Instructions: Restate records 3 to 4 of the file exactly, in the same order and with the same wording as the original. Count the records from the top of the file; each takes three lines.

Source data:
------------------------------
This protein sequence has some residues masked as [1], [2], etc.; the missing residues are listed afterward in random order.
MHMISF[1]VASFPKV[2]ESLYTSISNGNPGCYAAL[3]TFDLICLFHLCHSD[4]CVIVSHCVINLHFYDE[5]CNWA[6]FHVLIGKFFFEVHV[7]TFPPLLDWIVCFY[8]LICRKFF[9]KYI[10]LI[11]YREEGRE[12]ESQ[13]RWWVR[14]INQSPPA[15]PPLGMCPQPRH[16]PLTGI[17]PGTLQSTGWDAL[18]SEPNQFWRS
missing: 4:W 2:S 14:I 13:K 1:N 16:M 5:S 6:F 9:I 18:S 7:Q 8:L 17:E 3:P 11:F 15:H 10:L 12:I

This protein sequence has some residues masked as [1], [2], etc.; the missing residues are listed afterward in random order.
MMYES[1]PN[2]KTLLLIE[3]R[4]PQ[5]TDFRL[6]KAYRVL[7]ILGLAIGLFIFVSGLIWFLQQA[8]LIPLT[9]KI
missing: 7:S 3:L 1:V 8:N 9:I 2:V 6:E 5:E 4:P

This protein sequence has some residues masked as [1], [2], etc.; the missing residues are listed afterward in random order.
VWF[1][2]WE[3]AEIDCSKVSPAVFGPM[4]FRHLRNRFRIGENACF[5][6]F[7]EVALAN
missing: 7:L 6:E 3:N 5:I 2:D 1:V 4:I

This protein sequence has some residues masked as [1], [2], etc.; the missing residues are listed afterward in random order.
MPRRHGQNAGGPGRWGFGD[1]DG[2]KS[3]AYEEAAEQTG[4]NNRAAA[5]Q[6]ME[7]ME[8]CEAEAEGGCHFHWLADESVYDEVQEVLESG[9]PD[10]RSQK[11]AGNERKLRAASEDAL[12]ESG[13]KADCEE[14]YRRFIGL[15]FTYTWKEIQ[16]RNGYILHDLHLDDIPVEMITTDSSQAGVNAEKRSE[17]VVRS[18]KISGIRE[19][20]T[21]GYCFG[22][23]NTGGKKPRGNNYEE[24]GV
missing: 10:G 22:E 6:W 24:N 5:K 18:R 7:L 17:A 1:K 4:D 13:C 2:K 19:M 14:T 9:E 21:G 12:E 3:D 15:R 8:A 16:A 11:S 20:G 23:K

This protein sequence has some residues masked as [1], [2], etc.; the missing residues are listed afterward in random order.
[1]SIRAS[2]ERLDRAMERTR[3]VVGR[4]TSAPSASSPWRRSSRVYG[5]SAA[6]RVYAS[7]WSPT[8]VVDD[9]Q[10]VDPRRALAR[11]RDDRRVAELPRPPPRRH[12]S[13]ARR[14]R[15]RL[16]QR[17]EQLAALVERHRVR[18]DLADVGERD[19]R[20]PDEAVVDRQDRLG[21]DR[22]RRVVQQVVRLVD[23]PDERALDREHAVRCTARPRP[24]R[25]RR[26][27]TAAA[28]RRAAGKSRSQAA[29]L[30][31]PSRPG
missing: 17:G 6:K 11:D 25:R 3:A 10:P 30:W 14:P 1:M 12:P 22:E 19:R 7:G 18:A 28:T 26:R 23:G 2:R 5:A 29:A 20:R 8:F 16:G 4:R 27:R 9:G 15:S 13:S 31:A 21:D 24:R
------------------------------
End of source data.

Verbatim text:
This protein sequence has some residues masked as [1], [2], etc.; the missing residues are listed afterward in random order.
VWF[1][2]WE[3]AEIDCSKVSPAVFGPM[4]FRHLRNRFRIGENACF[5][6]F[7]EVALAN
missing: 7:L 6:E 3:N 5:I 2:D 1:V 4:I

This protein sequence has some residues masked as [1], [2], etc.; the missing residues are listed afterward in random order.
MPRRHGQNAGGPGRWGFGD[1]DG[2]KS[3]AYEEAAEQTG[4]NNRAAA[5]Q[6]ME[7]ME[8]CEAEAEGGCHFHWLADESVYDEVQEVLESG[9]PD[10]RSQK[11]AGNERKLRAASEDAL[12]ESG[13]KADCEE[14]YRRFIGL[15]FTYTWKEIQ[16]RNGYILHDLHLDDIPVEMITTDSSQAGVNAEKRSE[17]VVRS[18]KISGIRE[19][20]T[21]GYCFG[22][23]NTGGKKPRGNNYEE[24]GV
missing: 10:G 22:E 6:W 24:N 5:K 18:R 7:L 17:A 1:K 4:D 13:C 2:K 19:M 14:T 9:E 21:G 12:E 3:D 15:R 8:A 16:A 11:S 20:G 23:K